Alright, I admit I used to roll my eyes at all the talk in PGP circles (Pretty Good Paleo) over making and drinking Kefir, and brewing and drinking Kombucha. I probably even laffed out loud once or twice, too.
Respectively, from the Wikipedia links:
Kefir (pronounced /kəˈfɪər/ kə-feer) (or alternatively kefīrs, keefir, kephir, kewra, talai, mudu kekiya, milk kefir, búlgaros) is a fermented milk drink made with kefir grains and is believed to have its origins in the Caucasus Mountains. It is prepared by inoculating cow, goat, or sheep’s milk with kefir grains. Traditional kefir was made in skin bags that were hung near a doorway; the bag would be knocked by anyone passing through the doorway to help keep the milk and kefir grains well mixed.
Kombucha is an effervescent fermentation of sweetened tea that is used as a functional food.
Sometimes referred to as a “mushroom” or “mother”, the kombucha culture is actually a symbiotic colony of bacteria and yeast (SCOBY) […] comprising Acetobacter (a genus of acetic acid bacteria) and one or more yeasts. These form a zoogleal mat. In Chinese, this microbial culture is called haomo, or jiaomu in Mandarin, (Chinese: 酵母; literally “yeast”).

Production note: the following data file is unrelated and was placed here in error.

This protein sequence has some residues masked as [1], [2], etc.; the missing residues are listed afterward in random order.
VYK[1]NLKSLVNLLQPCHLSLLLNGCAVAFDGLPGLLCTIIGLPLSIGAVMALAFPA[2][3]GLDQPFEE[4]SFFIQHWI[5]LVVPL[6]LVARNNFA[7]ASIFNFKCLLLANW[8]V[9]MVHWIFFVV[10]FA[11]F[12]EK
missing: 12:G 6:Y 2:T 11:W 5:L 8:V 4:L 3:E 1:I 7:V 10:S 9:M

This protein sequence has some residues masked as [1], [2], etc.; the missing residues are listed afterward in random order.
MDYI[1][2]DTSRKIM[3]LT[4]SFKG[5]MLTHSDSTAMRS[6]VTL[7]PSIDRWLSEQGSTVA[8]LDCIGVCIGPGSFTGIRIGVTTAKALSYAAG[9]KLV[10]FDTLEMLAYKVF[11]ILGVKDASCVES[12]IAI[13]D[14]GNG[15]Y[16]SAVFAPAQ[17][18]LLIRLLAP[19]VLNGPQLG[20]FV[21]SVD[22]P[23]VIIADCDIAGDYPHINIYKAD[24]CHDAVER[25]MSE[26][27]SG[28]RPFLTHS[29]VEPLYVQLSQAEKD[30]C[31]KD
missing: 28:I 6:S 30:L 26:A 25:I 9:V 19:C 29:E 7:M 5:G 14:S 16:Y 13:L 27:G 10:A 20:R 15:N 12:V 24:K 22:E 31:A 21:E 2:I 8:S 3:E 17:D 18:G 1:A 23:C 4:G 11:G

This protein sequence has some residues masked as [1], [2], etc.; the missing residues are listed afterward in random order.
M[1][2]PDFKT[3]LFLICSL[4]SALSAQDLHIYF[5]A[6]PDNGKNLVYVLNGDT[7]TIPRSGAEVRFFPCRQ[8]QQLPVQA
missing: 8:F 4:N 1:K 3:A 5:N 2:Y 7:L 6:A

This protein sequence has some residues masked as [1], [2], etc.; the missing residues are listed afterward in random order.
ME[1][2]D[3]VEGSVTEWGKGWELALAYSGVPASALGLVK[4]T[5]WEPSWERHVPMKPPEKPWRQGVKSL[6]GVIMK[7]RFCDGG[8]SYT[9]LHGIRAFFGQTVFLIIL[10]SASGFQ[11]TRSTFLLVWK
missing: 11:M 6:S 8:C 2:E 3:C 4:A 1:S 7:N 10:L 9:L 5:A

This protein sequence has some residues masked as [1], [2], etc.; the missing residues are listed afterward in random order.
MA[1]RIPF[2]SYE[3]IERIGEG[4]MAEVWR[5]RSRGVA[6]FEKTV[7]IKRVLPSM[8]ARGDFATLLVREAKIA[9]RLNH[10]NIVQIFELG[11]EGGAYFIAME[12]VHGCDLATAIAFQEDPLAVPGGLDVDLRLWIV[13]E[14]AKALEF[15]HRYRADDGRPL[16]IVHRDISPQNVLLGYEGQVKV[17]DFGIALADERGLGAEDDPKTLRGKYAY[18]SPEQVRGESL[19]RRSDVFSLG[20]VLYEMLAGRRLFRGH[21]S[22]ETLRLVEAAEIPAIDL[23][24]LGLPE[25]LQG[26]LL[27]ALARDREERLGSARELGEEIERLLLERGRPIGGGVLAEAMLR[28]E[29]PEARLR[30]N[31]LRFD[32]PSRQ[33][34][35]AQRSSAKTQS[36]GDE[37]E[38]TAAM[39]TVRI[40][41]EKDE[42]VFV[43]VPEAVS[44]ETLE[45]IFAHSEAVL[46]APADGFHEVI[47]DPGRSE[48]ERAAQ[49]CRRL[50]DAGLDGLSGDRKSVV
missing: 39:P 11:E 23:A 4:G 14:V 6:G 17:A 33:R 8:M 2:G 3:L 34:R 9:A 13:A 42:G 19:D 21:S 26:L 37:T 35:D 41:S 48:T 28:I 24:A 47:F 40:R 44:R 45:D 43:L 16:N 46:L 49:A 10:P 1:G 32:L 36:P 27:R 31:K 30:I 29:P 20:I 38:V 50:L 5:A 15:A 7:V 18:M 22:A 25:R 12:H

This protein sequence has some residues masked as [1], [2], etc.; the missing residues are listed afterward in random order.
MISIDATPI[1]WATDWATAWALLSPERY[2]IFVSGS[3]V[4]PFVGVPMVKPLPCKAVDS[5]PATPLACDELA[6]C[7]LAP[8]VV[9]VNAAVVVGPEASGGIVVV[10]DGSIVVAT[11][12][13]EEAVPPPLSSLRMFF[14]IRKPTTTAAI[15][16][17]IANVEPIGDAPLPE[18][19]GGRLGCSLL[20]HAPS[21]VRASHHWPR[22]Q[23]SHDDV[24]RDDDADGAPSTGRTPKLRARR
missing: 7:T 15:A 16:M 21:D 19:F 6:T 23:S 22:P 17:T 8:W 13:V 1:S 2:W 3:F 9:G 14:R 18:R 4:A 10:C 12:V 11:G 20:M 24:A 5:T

A kombucha culture may contain one or more of the yeasts Saccharomyces cerevisiae, Brettanomyces bruxellensis, Candida stellata, Schizosaccharomyces pombe, Torulaspora delbrueckii, and Zygosaccharomyces bailii. Alcohol production by the yeast(s) contributes to the production of acetic acid by the bacteria. Alcohol concentration also plays a role in triggering cellulose production by the bacterial symbionts.
[Note: “kefir grains” are a curdlike clump of bacteria & yeast that resembles chopped cauliflower. There’s no grass seeds in it.]
I never took stock before, but something recently (another experiment I’ll reveal below and then blog about in some weeks) motivated me to take a look. Turns out it may be time to chuck the yogurt because kefir has way more probiotic nutrition in terms of friendly bacteria and beneficial yeasts. Kombucha is just plan delicious and also very probiotic. I’m referring to the plain version of both, though there are plenty of flavors available if that’s your thang.
For the time being, I’m trying these commercial products from Whole Foods: